Journey To A Lost Valley: Things That’ll Stop You In Your Tracks
Visitor highlights from the Sanctuary’s all-new ‘Lost Valley’ attraction
The covered areas of the Gold Coast’s pristine Currumbin coastline bear hidden secrets of a prehistoric nature. The whole family can now explore the new and unmissable heritage and history within an ancient Lost Valley vista. With so many things to do and see, it’s easy to get lost in a forgotten world; but what’s so unmissable about this new animal attraction?
Set amongst this extraordinary landscape of Aussie rainforest and bushland, that is Currumbin Wildlife Sanctuary, are exotic species of plants and animals sure to stir the soul of any adventurer.
A place where kids run free to indulge in their love of nature, and adults pause to take in the scenery.
See Frank the Capybara go for a swim
First up, witness Frank, the world’s largest rodent, as he makes a splash to show he’s our starring Lost Valley resident. Water is definitely an element this Capybara is comfortable with, and Frank will often spend time in his very own pond, showing off his graceful swimming style.
Hang out with cheeky Lemurs Andro and Vintana
Meet Momo, the magnificent Red Panda
Another enchanting Valley favourite is a beautifully bright-eyed and bushy-tailed Red Panda (also known as Nepalese panda, fire fox, or tree cat) named Momo. Momo is a shy resident, who enjoys spending the day in a slumber atop the trees – becoming more active at dusk, dawn or throughout the night. This little Romeo will be paired with his female partner for breeding this year, so be sure to visit us again soon!
Learn about the evolution of Gondwana
Lost Valley takes visitors on an expedition through time to explore the wonders of our Gondwana history with recreations of a historical rainforest. Discover the evolution of our planet’s land masses, and how Gondwanaland broke free to drift away from Laurasia during the Cretaceous period. Our interactive board is a fun way for families to learn more about the journey of our ancient ancestors, and how they’ve come to exist today.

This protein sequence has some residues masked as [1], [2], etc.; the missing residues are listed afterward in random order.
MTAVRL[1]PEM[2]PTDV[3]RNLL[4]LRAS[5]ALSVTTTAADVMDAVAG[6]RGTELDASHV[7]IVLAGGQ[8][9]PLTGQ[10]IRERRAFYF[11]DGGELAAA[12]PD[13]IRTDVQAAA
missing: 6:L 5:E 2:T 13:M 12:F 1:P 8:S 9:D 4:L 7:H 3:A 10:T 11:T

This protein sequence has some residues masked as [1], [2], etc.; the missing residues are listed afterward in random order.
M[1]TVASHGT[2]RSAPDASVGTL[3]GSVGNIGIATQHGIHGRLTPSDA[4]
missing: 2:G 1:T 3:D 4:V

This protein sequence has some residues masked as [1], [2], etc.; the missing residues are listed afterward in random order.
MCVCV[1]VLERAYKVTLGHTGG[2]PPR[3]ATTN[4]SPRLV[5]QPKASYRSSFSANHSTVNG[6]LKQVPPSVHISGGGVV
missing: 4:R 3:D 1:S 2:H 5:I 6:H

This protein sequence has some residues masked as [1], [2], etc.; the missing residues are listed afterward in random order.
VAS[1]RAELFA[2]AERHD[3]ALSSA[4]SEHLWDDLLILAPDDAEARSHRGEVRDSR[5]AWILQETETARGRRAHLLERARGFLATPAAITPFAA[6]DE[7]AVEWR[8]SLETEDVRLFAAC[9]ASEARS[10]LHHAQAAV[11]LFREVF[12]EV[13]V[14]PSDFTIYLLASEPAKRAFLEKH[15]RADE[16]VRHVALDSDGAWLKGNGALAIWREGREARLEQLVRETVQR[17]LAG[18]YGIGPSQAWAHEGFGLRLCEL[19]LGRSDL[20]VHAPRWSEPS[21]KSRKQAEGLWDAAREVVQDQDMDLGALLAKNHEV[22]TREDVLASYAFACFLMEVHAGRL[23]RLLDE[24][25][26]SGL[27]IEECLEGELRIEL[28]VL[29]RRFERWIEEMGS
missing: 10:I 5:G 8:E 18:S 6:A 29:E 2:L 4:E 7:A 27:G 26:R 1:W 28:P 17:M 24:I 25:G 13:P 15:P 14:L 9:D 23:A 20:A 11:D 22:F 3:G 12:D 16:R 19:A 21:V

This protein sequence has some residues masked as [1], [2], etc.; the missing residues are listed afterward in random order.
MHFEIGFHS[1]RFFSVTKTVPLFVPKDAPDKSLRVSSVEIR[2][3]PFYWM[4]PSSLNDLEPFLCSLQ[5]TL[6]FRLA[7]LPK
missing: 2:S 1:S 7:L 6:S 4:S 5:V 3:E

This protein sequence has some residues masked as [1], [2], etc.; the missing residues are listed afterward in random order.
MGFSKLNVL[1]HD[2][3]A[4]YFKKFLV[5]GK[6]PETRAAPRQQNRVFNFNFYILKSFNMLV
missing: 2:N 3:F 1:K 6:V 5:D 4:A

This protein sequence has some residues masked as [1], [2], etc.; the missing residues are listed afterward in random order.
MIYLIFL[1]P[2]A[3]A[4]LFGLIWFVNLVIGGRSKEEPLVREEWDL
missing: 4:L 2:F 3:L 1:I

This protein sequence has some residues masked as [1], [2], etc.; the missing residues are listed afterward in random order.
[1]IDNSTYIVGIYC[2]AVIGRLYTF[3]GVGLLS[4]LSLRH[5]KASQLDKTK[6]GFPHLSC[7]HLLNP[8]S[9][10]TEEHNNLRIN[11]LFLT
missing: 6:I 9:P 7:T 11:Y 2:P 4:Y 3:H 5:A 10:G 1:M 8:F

Say hello to our resident popstar, Boy George
This Veiled Chameleon is generally shy – not to mention an expert when it comes to hiding. Boy George is a fascinating, camouflaging lizard whose colours regularly shift depending on its emotional state or surroundings. Pretty neat, huh?!
And say hola to Diego, our Green Iguana
Catch a glimpse of the king himself – our Lost Valley “dinosaur” (a Green Iguana named Diego) – and learn all you need to know about this extremely large lizard’s prehistoric past. What better way to pay tribute to the park’s ancient rainforest backdrop?
Take a selfie with a #Spinosaurus
Currumbin Wildlife Sanctuary’s 70-year-old history has certainly seen some big changes over the years; but despite the park’s progression, it’s those treasured family memories that play the biggest role in shaping our love for this national treasure. In 2018, our Lost Valley kids have found their affinity with an unlikely subject – a Spinosaurus statue. So snap those cheeky grins and be sure to share your #currumbinsanctuary memories with us.
Monkey around with our Cotton-Top Tamarin family
Meet Mitu – a single father responsible for cheeky monkey sons Toro, Arami and Pablo – all of whom have great, punk-rocker hair! Visitors have already found a place in their hearts for this close-knit family of four – despite their Cotton-top Tamarin monkey business.
Encounter a Tree Kangaroo in the branches of Lost Valley
Set amongst Lost Valley’s tropical treetops is a home for our peacefully stirring marsupial inhabitants – but these animals are distinctly different from the Kangaroos that live on foot at Currumbin Wildlife Sanctuary. Bagi, Biwa and Simbu are adapted for climbing trees, and all three possess unique personality traits – a popular sight to see for many of our visitors, as Goodfellow’s Tree Kangaroos are notoriously difficult to spot in the wild.